The Conservatives are continuing to press the government over the 15 sailors and marines who were held hostage by the Iranians.
Arthur Batchelor sold his story to the Daily Mirror
Shadow defence secretary Liam Fox is calling for an inquiry into the circumstances of their capture.
He also wants to know whether ministers decided the released hostages should be allowed to sell their stories
Dr Fox said Defence Secretary Des Browne should give "details of who was involved in the decision" and when.
A Ministry of Defence review of the rules governing the issue is under way.
Mr Browne, who was made aware that the Navy intended to allow accounts of the 13-day ordeal to be sold, imposed a ban on further sales on Monday after the publication and broadcast of the first stories sparked a backlash.
Arthur Batchelor, 20, the youngest of the British sailors to be held captive, told the Daily Mirror about his "nightmare" at the hands of his captors.
And Leading Seaman Faye Turney sold her story to ITV1's Tonight with Trevor Macdonald and the Sun newspaper - reportedly for a six-figure sum, some of which will go to navy families.
Dr Fox said more detail needed to be given about the process which allowed the stories to be sold to the media in the first place.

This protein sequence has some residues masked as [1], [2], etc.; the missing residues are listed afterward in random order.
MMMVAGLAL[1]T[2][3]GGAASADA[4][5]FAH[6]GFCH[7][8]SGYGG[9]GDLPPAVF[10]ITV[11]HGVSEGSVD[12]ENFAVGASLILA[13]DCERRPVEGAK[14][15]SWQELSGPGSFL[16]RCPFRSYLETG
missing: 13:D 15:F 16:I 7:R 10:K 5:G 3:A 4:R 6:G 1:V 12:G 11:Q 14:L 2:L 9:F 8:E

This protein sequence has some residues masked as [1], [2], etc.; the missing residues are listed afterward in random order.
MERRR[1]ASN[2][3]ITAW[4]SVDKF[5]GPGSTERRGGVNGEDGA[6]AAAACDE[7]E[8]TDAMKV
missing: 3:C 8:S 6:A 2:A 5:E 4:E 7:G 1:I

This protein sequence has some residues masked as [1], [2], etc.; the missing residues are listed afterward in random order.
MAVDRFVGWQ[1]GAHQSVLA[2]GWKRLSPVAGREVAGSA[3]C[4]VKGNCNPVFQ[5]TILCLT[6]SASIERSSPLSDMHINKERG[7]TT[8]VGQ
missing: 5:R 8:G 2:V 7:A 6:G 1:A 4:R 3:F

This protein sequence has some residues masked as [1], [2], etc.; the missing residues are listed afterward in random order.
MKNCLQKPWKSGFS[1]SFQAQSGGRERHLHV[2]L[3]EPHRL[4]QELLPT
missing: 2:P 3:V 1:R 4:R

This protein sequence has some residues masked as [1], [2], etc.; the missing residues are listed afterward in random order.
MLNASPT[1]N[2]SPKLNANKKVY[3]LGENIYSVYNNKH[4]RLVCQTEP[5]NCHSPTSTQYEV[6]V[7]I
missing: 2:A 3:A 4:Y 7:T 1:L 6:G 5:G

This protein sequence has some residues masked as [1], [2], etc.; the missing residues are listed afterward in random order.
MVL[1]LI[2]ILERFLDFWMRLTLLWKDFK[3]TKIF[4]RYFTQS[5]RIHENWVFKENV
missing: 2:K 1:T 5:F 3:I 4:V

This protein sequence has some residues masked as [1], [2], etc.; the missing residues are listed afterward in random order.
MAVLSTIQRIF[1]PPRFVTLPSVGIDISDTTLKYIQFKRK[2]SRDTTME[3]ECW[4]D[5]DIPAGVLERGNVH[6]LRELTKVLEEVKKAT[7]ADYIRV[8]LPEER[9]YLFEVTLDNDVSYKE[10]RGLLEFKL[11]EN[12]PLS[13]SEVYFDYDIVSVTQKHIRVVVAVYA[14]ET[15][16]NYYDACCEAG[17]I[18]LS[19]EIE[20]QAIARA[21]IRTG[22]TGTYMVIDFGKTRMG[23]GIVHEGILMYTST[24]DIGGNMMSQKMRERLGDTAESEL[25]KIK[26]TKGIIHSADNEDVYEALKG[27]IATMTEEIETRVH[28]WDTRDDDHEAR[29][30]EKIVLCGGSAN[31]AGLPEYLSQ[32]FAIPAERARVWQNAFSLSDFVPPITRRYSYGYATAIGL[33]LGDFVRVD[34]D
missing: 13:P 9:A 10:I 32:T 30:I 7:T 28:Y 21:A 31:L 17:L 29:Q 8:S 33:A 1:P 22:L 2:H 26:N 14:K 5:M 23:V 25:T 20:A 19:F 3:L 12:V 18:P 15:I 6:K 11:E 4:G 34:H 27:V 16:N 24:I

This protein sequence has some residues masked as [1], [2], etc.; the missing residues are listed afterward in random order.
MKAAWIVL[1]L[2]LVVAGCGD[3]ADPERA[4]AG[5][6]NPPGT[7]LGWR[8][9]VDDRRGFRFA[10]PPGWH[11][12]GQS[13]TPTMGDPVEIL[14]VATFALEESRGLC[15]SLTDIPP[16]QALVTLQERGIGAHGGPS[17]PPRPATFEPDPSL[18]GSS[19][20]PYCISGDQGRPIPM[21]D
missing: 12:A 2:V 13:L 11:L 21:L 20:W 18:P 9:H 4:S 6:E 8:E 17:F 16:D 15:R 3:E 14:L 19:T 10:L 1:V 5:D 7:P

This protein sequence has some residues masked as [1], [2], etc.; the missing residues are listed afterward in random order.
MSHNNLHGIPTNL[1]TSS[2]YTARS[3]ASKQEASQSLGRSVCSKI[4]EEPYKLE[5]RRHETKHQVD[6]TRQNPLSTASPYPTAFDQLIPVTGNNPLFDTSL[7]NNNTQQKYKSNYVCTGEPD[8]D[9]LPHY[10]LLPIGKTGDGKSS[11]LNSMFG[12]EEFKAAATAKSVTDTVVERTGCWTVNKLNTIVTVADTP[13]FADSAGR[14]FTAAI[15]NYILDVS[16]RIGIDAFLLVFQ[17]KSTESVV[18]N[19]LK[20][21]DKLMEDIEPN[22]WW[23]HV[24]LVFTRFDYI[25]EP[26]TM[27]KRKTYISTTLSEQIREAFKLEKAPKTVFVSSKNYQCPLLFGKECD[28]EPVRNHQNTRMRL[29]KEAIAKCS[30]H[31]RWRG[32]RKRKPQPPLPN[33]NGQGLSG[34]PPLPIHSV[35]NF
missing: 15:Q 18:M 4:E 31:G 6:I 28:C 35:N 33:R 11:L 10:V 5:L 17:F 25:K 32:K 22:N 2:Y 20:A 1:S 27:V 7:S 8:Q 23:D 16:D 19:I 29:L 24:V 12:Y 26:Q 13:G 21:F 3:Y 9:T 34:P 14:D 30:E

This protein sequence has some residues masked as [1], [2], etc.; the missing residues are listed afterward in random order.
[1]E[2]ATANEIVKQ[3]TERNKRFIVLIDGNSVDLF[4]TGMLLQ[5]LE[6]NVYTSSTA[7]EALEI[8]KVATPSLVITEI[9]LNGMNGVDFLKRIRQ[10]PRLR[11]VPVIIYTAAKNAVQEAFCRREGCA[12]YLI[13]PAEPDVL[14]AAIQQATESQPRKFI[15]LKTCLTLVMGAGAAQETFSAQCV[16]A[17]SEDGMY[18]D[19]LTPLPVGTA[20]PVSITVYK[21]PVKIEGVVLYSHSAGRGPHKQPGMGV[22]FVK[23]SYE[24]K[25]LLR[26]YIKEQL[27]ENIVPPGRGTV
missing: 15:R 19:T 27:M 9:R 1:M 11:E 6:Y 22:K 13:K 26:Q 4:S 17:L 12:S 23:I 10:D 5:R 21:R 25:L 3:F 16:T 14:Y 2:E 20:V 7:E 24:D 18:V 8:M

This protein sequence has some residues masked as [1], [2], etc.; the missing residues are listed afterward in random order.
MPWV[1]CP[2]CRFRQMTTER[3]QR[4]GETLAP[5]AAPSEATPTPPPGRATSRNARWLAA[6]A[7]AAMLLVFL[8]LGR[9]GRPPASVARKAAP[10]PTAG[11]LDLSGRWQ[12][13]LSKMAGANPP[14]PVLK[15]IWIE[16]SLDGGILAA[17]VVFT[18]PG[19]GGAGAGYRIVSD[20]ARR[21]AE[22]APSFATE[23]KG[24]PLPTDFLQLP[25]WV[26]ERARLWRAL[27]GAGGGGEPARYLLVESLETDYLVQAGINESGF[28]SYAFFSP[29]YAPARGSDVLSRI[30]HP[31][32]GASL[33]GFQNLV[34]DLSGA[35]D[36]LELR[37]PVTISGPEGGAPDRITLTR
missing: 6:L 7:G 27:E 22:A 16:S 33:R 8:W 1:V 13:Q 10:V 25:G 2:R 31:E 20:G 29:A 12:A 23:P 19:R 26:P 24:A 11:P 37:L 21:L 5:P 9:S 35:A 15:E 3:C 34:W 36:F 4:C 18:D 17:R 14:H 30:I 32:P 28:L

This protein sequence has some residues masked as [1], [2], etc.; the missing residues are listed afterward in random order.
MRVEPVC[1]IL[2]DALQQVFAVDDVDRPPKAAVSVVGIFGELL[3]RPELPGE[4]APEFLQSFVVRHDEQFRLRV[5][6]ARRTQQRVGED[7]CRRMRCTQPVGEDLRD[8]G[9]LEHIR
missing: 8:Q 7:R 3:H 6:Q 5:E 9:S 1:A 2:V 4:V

"This is complete ministerial incompetence. Ministers utterly failed to think out the consequences of what they were doing," he said.
"Typically, New Labour's obsession with news management trumped issues of dignity, professionalism and discipline.
"The MoD's actions were completely at odds with normal procedure and totally out of character with the ethos of our armed forces."
On Tuesday, a Downing Street spokeswoman refused to be drawn on when the prime minister became aware of the decision.
She said: "This was a decision taken by the navy... I don't think it's helpful to get into who informed who when. The prime minister supports the defence secretary in the decision taken to look at this."
In the Trevor Macdonald programme, Leading Seaman Turney defended her decision to sell her story and said a percentage of the money would help the crew and families of HMS Cornwall.
"I want everyone out there to know my story from my side, see what I went through," she told the programme.
The Royal Navy crew were on patrol boats in the Gulf on 23 March when they were detained by Iran's Revolutionary Guard.
The Iranians accused the crew of straying into its waters - the British say they were in Iraqi territory.